Samuil Micu Klein (September 1745 – 13 May 1806) was a Romanian Greek-Catholic theologian, historian, philologist and philosopher, a member of the Enlightenment-era movement of Transylvanian School (Şcoala Ardeleană). He is the author of Elementa linguae daco-romanae sive valachicae, a book which is the reference point for the start of Modern Romanian language period.[1]

Samuil Micu Klein



Born as Maniu Micu in the Transylvanian village of Sadu, in the Austrian Empire (now in Sibiu County, Romania), he was the son of a Greek-Catholic protopope and the nephew of bishop Inocenţiu Micu-Klein.[2]

He began to study at the Seminary of Blaj and he joined the Order of Saint Basil in 1762. Micu received a scholarship in 1762 and began studying at the Catholic Pázmáneum University of Vienna. There is little known about his life in Vienna, but it is known he was attracted to science, studying experimental physics, mechanics and mathematics, in addition to theology and philosophy.[2]

In 1772, returning to Blaj to teach ethics and mathematics at the Seminary, Klein met and befriended bishop Grigorie Maior, whom he accompanied in visits throughout his diocese, trying to win converts to Greek-Catholicism. These trips proved to be useful in his study of the Romanian language, especially of the language spoken by the peasants, gathering materials for future grammar. Klein was also interested in Romanian folklore, his writings being one of the earliest works on it.[3]

In 1774, he finished writing a work of history named De ortu progressu conversione valachorum episcopis item archiepiscopis et metropolitis eorum, which talked about the Roman origins of the Romanians and the origins of their faith in the Roman Christian Church in ancient Dacia. Apparently, his goal was to make the bishopric become a metropolis, so it would no longer belong to the Archdiocese of Esztergom.[4]

He went to Vienna in 1779 to become a prefect of studies at the Saint Barbara College, he published in 1780, together with Gheorghe Sincai the first Romanian grammar, Elementa linguae daco-romanae sive valachicae.[4]

Klein returned to Blaj, and between 1782 and 1804, he was very productive both in his translations and in writing original works:[5]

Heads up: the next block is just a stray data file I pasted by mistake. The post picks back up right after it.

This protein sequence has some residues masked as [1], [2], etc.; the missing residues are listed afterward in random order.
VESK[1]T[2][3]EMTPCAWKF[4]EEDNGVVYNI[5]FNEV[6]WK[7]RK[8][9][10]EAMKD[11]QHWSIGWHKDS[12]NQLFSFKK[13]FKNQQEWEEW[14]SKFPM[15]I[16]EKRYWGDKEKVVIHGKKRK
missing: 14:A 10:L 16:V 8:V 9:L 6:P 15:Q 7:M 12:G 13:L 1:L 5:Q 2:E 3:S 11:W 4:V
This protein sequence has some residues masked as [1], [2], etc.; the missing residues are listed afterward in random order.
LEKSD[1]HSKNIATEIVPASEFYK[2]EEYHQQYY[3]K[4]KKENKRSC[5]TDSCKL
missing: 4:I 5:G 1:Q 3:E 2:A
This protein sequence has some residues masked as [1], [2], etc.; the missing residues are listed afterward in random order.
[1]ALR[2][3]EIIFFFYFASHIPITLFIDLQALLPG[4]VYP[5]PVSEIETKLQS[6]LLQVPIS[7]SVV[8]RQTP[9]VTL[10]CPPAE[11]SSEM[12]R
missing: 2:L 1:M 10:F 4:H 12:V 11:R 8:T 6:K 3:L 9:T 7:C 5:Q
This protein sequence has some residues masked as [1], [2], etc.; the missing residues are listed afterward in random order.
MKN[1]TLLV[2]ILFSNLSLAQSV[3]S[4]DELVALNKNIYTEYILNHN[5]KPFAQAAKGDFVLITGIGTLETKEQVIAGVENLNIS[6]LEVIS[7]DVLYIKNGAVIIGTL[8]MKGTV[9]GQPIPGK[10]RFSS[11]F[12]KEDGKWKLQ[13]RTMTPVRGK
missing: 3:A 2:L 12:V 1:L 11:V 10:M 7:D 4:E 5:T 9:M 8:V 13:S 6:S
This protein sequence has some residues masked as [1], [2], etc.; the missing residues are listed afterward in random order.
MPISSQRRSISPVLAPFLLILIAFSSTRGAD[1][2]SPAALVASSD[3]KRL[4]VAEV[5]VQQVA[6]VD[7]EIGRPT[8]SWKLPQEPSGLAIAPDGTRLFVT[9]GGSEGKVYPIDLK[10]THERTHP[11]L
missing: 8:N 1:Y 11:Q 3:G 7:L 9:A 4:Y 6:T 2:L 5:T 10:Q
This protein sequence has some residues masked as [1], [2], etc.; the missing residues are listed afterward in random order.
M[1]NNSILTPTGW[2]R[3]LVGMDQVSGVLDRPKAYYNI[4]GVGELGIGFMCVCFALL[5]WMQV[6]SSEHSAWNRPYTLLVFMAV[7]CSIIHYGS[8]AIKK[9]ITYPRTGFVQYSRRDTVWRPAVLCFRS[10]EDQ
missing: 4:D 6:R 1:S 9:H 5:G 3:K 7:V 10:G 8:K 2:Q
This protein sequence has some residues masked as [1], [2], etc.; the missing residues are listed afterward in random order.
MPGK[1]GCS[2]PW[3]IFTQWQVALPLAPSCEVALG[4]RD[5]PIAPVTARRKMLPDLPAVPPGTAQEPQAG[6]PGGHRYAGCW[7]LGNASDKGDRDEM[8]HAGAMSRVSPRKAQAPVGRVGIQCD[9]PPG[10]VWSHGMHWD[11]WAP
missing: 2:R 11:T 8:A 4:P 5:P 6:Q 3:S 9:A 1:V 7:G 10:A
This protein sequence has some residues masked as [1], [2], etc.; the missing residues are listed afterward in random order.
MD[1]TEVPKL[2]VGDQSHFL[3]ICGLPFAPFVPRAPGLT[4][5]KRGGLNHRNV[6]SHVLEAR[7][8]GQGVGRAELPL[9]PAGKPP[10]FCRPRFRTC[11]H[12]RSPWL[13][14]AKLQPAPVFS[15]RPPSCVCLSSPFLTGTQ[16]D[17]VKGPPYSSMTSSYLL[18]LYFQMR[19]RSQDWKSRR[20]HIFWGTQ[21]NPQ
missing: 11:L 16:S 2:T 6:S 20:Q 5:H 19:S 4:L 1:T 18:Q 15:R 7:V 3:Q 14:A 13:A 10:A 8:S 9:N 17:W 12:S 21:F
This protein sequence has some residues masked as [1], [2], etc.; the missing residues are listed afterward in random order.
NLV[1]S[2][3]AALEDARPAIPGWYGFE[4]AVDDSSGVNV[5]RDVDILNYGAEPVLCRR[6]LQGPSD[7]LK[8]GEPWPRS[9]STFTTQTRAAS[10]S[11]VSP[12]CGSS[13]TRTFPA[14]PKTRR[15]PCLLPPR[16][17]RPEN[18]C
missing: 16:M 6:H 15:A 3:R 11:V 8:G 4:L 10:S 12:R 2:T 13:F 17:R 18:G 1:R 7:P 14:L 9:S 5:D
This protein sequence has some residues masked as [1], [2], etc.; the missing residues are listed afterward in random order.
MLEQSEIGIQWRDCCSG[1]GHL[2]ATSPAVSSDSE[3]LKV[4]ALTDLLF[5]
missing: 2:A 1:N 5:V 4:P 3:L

• translation of textbooks for Blaj schools
  • translation of over seventy-seven titles and 7,500 pages from the Church Fathers
  • a history of Romania entitled Scurtă cunoştinţă a istoriei Românilor (1792)
  • a translation of The Granite Matrix (1794)
  • a translation of the bible (Biblia de la Blaj, 1795)
  • a four-volume Latin draft of Istoria, lucrurile şi întâmplările Românilor (1800, though only an 1805 translation to Romanian survived)

and Cartea de rugăciuni (‘Book of Prayers’, printed at Vienna in 1779) in which he used for the first time the etymological alphabet.[6]

Klein moved to Buda in 1804 to become the editor at the University of Buda press for the Romanian-language books, hoping that this would allow him to publish his historical works, a project which did not materialise because of his death just two years later.[7]


  1. ^ N. Felecan - Considerations on the First Books of Romanian Grammar
  2. ^ a b Hitchins, p. 667.
  3. ^ Hitchins, p. 667-668.
  4. ^ a b Hitchins, p. 668.
  5. ^ Hitchins, p. 668-669
  6. ^ Chivu, Gheorghe (6 August 2023). "The Transylvanian School - A new Assessment" (PDF). Retrieved 6 August 2023.
  7. ^ Hitchins, p. 669.


  • Keith Hitchins, "Samuel Clain and the Rumanian Enlightenment in Transylvania", Slavic Review, Vol. 23, No. 4. (Dec., 1964), pp. 660–675.

Further reading

  • Pompiliu Teodor, Sub semnul luminilor. Samuil Micu Editura Presa Universitară Clujeană, Cluj, 2000, 507 p.